Sir E. Grey deprecated the tone of Mr. Chamberlain's rejoinder to Sir H. Campbell-Bannerman, but gave a general support to the substance of his declarations. Again, on the second reading of the Appropriation Bill (Aug. 15), when Sir W. Harcourt challenged Lord Kitchener's proclamation of August 6, of which an account will be found in the African chapter of this volume, and questioned whether we had a right to deprive the Boers in the field of their belligerent rights, and Mr. Bryce condemned it as an outburst of anger and a futility, Mr. Asquith declined to

affirm that the proclamation was contrary to the usages of war. Its policy was a different question, and he was sceptical as to its inducing any large number of Boers to surrender. Still he accepted it as a step which might possibly accelerate the end of the conflict. Incidentally he expressed a hope that the Government intended to maintain an efficient force in South Africa till the war was over. To this Mr. Balfour replied that the Government hoped to be able to recall some of the troops before long, but not a man or a horse would be withdrawn till the military situation justified it. Thus was the division between the two schools of Liberalism maintained before the country in the closing days of the session.

Happily, it should be said, there was no equally extensive division in the Opposition with regard to the grant of 100,0001. by which the Government proposed that it should be made possible for Lord Roberts to support the earldom to which he had been raised in recognition of his South African services. The necessary resolution was moved (July 31) by Mr. Balfour in the House of Commons, in Committee of Supply, in a speech in which he sketched with much spirit and eloquence the conspicuous transformation achieved by Lord Roberts in the military situation which he found existing in South Africa when he went out there, in the darkest hour of the campaign, and under the shadow of a deep personal bereavement. The motion was cordially seconded by Sir H. Campbell-Bannerman. It was, no doubt, opposed by several Radical Members—Messrs. H. J. Wilson (Holmfirth, W.R., Yorks), Labouchere (Northampton), Caine (Camborne, Cornwall), Bryn Roberts (Eifion, Carnarvonshire), and by Mr. Keir Hardie, the Labour Member for Merthyr Tydvil, as well as by Mr. Dillon (Mayo, E.), who charged Lord Roberts with inhumanity, and by other Nationalists. Mr. E. Robertson (Dundee) also, from the front Opposition bench, objected to the motion for the grant as premature, in being brought forward before the promised inquiry into the whole conduct of the war. Mr. Haldane (Haddingtonshire) naturally supported the grant, and so likewise, speaking as a Radical, did Mr. Strachey (Somerset, E.), these two speakers condemning the Irish accusations against the Field-Marshal; and the resolution was carried by 281 against only 73.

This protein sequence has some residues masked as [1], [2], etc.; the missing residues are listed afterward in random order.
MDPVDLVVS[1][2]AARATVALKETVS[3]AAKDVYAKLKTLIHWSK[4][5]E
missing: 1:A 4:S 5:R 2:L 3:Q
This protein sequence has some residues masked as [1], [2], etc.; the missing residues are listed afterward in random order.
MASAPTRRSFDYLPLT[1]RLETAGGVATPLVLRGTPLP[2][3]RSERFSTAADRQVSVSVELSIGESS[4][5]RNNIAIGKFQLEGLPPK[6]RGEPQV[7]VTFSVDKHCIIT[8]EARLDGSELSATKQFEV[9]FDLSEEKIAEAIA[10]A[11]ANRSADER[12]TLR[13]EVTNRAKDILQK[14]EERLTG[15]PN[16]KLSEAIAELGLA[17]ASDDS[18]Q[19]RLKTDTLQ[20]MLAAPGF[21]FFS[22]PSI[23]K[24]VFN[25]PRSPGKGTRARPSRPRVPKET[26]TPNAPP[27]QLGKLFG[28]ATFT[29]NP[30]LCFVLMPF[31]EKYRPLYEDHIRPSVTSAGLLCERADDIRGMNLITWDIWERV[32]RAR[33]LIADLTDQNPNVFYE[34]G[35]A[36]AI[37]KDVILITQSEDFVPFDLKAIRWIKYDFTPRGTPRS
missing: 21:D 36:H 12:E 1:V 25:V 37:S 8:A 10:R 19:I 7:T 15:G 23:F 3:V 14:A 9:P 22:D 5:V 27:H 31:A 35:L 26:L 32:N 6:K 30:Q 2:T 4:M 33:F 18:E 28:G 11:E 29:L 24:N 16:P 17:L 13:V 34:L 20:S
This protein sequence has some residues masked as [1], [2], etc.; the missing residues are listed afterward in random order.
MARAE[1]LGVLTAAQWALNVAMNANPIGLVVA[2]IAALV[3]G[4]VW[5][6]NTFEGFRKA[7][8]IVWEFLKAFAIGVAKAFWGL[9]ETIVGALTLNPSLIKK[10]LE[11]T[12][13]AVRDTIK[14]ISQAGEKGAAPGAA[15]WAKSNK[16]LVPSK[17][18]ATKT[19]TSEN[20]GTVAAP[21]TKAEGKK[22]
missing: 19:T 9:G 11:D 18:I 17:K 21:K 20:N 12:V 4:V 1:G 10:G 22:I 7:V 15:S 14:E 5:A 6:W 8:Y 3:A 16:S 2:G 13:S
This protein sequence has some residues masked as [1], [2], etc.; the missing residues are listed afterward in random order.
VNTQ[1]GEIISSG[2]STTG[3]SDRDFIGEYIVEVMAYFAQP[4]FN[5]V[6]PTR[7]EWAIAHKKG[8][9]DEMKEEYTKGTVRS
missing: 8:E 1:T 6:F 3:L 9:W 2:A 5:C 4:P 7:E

The very important question of the native policy to be pursued in the new Colonies was raised in Committee of Supply (Aug. 6). On the heavy vote of 6,500,0001. in aid of the administration of the Transvaal and Orange Colonies, Sir W. Harcourt (Monmouthshire, W.), while admitting that the Colonial Secretary had done something to mitigate the cruelty of the Pass Laws, regretted that he had not seen his way to abolish them. Those laws he believed to have been really forced on the Boer Government by the mining interest—an opinion which was strongly challenged by Mr. Lyttelton (Warwick), who had lately been thoroughly inquiring on the spot into this and cognate

1901.] Native Labour Laws, and Sufferings of Loyalists. [187 questions, as chairman of the Transvaal Concessions Commission. Sir Charles Dilke (Forest of Dean, Gloucestershire) insisted that the whole of the legislation against "colour" should be swept away.